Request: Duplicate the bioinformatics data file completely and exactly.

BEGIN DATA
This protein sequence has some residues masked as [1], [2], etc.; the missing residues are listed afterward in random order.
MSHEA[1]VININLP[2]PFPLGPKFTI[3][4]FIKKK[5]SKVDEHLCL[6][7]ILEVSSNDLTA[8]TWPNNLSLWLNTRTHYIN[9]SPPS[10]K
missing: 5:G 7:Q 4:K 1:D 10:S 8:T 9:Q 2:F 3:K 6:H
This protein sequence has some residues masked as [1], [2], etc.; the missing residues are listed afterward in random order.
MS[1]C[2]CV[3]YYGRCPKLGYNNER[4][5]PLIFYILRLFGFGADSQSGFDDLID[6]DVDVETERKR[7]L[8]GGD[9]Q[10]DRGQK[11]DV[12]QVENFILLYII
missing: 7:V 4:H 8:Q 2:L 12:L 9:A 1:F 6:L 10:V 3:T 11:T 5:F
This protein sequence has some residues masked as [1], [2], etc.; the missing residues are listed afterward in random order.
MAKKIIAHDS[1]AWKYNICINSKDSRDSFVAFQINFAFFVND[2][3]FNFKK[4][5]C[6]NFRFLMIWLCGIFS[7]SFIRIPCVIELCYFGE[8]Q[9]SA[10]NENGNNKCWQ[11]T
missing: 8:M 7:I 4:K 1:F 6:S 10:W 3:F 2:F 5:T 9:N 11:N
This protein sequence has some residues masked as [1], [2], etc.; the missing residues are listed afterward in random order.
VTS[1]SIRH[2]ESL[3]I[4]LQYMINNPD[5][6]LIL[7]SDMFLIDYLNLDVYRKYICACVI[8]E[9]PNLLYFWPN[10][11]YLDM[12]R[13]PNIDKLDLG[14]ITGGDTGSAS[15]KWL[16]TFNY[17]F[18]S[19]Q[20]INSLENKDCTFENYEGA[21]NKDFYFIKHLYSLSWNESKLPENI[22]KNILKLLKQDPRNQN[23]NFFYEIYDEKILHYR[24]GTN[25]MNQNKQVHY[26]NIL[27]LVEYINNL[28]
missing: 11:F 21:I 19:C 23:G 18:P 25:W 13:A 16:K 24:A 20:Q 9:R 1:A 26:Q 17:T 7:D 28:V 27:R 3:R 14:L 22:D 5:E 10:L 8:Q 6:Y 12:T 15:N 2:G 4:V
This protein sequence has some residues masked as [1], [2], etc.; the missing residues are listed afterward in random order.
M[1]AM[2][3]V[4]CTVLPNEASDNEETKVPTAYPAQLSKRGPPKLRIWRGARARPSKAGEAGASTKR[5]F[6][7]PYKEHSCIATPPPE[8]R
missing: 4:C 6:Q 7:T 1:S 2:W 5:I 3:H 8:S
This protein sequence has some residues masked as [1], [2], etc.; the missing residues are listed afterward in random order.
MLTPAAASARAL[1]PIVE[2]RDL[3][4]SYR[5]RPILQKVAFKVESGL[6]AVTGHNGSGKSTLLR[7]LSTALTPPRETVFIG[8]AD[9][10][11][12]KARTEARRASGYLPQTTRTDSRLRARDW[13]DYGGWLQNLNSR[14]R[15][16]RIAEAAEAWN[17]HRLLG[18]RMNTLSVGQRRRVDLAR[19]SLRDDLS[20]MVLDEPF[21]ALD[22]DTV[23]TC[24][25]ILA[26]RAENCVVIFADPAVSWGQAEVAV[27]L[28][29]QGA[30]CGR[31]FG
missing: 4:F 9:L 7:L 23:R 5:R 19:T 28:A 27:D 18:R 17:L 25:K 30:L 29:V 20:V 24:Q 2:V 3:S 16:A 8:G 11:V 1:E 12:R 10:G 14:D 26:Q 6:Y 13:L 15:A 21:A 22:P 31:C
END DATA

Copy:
This protein sequence has some residues masked as [1], [2], etc.; the missing residues are listed afterward in random order.
MSHEA[1]VININLP[2]PFPLGPKFTI[3][4]FIKKK[5]SKVDEHLCL[6][7]ILEVSSNDLTA[8]TWPNNLSLWLNTRTHYIN[9]SPPS[10]K
missing: 5:G 7:Q 4:K 1:D 10:S 8:T 9:Q 2:F 3:K 6:H
This protein sequence has some residues masked as [1], [2], etc.; the missing residues are listed afterward in random order.
MS[1]C[2]CV[3]YYGRCPKLGYNNER[4][5]PLIFYILRLFGFGADSQSGFDDLID[6]DVDVETERKR[7]L[8]GGD[9]Q[10]DRGQK[11]DV[12]QVENFILLYII
missing: 7:V 4:H 8:Q 2:L 12:L 9:A 1:F 6:L 10:V 3:T 11:T 5:F
This protein sequence has some residues masked as [1], [2], etc.; the missing residues are listed afterward in random order.
MAKKIIAHDS[1]AWKYNICINSKDSRDSFVAFQINFAFFVND[2][3]FNFKK[4][5]C[6]NFRFLMIWLCGIFS[7]SFIRIPCVIELCYFGE[8]Q[9]SA[10]NENGNNKCWQ[11]T
missing: 8:M 7:I 4:K 1:F 6:S 10:W 3:F 2:F 5:T 9:N 11:N
This protein sequence has some residues masked as [1], [2], etc.; the missing residues are listed afterward in random order.
VTS[1]SIRH[2]ESL[3]I[4]LQYMINNPD[5][6]LIL[7]SDMFLIDYLNLDVYRKYICACVI[8]E[9]PNLLYFWPN[10][11]YLDM[12]R[13]PNIDKLDLG[14]ITGGDTGSAS[15]KWL[16]TFNY[17]F[18]S[19]Q[20]INSLENKDCTFENYEGA[21]NKDFYFIKHLYSLSWNESKLPENI[22]KNILKLLKQDPRNQN[23]NFFYEIYDEKILHYR[24]GTN[25]MNQNKQVHY[26]NIL[27]LVEYINNL[28]
missing: 11:F 21:I 19:C 23:G 18:P 25:W 13:A 16:K 24:A 20:Q 9:R 1:A 26:Q 17:T 7:D 28:V 27:R 3:R 14:L 22:D 5:E 10:L 8:Q 6:Y 12:T 15:N 2:G 4:V
This protein sequence has some residues masked as [1], [2], etc.; the missing residues are listed afterward in random order.
M[1]AM[2][3]V[4]CTVLPNEASDNEETKVPTAYPAQLSKRGPPKLRIWRGARARPSKAGEAGASTKR[5]F[6][7]PYKEHSCIATPPPE[8]R
missing: 4:C 6:Q 7:T 1:S 2:W 5:I 3:H 8:S
This protein sequence has some residues masked as [1], [2], etc.; the missing residues are listed afterward in random order.
MLTPAAASARAL[1]PIVE[2]RDL[3][4]SYR[5]RPILQKVAFKVESGL[6]AVTGHNGSGKSTLLR[7]LSTALTPPRETVFIG[8]AD[9][10][11][12]KARTEARRASGYLPQTTRTDSRLRARDW[13]DYGGWLQNLNSR[14]R[15][16]RIAEAAEAWN[17]HRLLG[18]RMNTLSVGQRRRVDLAR[19]SLRDDLS[20]MVLDEPF[21]ALD[22]DTV[23]TC[24][25]ILA[26]RAENCVVIFADPAVSWGQAEVAV[27]L[28][29]QGA[30]CGR[31]FG
missing: 4:F 9:L 7:L 23:R 5:R 19:T 28:A 27:D 18:R 17:L 25:K 30:L 29:V 20:V 24:Q 2:V 3:S 16:A 8:G 11:V 1:E 12:R 10:G 14:D 26:Q 6:Y 13:L 15:A 21:A 22:P 31:C